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zel and Rappahannock rivers. passage of the latter, and march to Warrenton and Catlett's Station. artillery engagement. recrossing of the Waterloo Bridge, where we crossed it, and continued our march to Warrenton. Late in the evening we entered this little town, and were receindria Railroad. After an hour's rest to feed our horses, we left Warrenton behind us, continuing our march with great caution. Night was noreeks which were ordinarily but a few inches in depth, we reached Warrenton, with all our prisoners and booty, at eight o'clock the followingorning. We had but a few minutes' rest in the little town of Warrenton, when our rear-guard reported a strong force in pursuit of us, ana person. 23d to 26th August. We were soon out of sight of Warrenton. The glowing radiance of the sun breaking at last through the pad supposed, a general engagement. Our pursuers having stopped at Warrenton, we had therefore a short period of welcome inactivity, and the o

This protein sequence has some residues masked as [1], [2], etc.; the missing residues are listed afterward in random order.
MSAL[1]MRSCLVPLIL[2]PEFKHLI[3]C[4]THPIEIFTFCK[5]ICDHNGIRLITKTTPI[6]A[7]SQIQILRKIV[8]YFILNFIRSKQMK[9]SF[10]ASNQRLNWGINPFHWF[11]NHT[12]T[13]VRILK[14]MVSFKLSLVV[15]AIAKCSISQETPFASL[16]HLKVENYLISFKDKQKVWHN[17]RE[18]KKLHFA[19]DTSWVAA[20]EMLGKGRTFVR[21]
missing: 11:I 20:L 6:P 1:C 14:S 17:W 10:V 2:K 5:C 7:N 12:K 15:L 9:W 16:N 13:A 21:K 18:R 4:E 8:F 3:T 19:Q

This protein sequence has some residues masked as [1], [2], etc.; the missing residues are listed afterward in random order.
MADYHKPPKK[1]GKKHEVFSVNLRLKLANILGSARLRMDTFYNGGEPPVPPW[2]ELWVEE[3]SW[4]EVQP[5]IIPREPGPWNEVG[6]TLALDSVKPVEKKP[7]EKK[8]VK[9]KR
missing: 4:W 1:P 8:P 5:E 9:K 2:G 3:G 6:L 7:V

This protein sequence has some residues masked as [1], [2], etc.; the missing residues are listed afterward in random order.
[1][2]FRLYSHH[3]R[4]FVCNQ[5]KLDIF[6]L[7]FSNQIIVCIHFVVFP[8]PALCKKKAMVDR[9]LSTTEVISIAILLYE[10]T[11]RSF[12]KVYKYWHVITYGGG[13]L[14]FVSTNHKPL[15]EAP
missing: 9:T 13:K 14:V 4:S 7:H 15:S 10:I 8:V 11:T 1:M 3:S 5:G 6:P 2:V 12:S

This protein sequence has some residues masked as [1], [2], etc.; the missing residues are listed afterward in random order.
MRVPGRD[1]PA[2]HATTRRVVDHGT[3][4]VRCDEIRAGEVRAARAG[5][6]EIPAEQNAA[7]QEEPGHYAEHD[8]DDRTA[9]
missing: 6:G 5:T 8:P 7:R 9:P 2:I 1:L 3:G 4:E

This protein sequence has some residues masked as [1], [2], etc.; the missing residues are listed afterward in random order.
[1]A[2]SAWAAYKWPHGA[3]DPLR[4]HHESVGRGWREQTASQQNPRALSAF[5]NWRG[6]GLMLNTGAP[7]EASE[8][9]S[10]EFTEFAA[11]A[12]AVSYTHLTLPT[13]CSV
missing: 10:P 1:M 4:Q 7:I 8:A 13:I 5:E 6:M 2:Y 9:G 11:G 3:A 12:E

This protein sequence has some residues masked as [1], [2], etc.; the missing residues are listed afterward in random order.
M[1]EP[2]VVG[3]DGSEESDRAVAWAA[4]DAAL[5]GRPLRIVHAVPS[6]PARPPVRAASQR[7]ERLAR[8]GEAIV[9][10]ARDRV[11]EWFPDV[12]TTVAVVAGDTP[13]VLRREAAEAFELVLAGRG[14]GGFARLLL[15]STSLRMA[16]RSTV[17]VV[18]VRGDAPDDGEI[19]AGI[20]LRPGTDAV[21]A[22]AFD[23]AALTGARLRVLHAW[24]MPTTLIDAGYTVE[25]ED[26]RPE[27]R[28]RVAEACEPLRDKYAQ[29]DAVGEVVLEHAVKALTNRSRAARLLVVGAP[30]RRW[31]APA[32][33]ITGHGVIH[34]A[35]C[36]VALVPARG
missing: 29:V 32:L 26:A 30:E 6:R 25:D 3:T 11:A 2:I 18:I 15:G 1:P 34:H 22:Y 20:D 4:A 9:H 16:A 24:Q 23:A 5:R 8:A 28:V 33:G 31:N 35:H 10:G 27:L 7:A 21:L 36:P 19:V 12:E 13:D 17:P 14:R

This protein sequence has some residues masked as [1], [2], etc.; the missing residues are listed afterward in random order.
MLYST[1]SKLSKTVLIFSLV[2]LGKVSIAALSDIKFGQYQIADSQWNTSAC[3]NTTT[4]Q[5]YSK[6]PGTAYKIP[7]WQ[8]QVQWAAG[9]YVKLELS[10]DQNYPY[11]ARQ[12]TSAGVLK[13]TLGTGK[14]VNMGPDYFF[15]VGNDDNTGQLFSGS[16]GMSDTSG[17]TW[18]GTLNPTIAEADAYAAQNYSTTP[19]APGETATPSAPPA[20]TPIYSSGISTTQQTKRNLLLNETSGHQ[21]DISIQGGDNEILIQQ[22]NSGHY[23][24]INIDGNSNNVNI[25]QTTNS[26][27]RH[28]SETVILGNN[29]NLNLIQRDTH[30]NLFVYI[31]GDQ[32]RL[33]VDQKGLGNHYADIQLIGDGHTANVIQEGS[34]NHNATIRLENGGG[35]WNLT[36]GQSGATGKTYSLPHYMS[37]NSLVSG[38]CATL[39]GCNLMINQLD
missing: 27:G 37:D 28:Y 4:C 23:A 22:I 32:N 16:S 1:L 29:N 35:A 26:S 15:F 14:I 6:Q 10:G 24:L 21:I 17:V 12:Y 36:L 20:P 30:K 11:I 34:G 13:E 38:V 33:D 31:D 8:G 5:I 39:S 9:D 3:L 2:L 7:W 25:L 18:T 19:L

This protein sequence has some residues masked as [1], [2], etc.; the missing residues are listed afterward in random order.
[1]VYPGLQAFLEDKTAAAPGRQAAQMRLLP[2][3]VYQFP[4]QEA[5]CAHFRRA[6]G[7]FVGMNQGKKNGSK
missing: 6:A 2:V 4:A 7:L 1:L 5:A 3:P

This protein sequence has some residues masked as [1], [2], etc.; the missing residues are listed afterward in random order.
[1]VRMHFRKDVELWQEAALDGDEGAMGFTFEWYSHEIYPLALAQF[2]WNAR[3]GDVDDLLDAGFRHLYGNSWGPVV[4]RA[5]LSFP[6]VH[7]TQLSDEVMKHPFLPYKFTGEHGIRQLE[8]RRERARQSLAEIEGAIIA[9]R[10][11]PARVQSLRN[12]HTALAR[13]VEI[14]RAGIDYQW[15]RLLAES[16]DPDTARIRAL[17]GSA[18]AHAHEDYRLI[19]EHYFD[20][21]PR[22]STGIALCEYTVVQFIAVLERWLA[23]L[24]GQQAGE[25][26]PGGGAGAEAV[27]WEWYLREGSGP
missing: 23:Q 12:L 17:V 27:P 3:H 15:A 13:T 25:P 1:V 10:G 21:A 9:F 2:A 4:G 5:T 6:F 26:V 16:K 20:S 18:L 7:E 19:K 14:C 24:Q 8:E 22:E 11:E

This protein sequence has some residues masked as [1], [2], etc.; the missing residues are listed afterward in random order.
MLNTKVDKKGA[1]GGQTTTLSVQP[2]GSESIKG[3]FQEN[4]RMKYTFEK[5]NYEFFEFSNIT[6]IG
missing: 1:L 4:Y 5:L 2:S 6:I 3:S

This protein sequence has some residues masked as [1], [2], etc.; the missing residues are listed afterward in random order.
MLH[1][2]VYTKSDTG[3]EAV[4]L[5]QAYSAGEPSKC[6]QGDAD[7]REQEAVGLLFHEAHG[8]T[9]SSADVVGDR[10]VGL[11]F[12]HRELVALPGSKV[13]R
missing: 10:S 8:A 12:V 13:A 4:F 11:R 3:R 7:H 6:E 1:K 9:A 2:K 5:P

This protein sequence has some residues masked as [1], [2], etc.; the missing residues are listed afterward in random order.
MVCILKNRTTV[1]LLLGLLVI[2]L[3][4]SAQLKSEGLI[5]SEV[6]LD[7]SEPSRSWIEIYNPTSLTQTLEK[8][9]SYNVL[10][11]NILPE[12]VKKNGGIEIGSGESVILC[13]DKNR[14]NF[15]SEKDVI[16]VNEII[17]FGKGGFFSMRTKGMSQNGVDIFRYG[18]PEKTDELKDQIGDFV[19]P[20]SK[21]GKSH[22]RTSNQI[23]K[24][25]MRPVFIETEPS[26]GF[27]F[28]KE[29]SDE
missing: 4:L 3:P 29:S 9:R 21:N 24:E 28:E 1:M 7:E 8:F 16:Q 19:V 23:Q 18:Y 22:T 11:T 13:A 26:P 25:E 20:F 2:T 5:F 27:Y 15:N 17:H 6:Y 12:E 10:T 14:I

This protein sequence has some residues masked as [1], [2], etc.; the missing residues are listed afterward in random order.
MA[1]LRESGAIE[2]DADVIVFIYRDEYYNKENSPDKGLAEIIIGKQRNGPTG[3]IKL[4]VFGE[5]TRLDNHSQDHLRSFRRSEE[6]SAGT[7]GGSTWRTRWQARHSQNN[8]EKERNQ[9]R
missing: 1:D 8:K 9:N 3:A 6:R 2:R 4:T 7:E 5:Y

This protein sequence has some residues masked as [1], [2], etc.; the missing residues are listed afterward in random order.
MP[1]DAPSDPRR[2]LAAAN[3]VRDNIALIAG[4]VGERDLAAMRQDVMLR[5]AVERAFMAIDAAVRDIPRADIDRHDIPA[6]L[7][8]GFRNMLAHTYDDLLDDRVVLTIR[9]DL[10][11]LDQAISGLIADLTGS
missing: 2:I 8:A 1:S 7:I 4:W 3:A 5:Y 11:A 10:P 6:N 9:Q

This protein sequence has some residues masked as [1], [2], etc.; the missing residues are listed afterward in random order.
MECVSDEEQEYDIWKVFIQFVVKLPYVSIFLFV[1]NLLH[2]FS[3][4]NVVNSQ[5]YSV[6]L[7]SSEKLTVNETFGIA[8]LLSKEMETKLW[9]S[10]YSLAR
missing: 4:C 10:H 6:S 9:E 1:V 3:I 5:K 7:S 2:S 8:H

Heros von Borcke, Memoirs of the Confederate War for Independence, Chapter 12: (search)
General Stuart and myself to induce him to withdraw from the field and place himself in the hands of the surgeon. Our infantry now joining in the fight, we drove the Yankees back to the neighbourhood of Emmetsville, when I was ordered by my chief to reconnoitre the position there before he could attempt pushing his success further. Climbing a high hill about a mile on our right, I soon obtained a magnificent view of the surrounding country, extending for many miles towards the town of Warrenton, where numerous encampments indicated the presence of the entire Federal army. In the immediate front, towards Emmetsville, I could see the force opposing us about being reinforced by three brigades of infantry and several batteries of artillery, which were advancing at a double-quick along the turnpike road. In full haste I galloped back to inform General Stuart of the danger of his position, but before reaching him I saw our troops falling back, my chief having himself quickly perceiv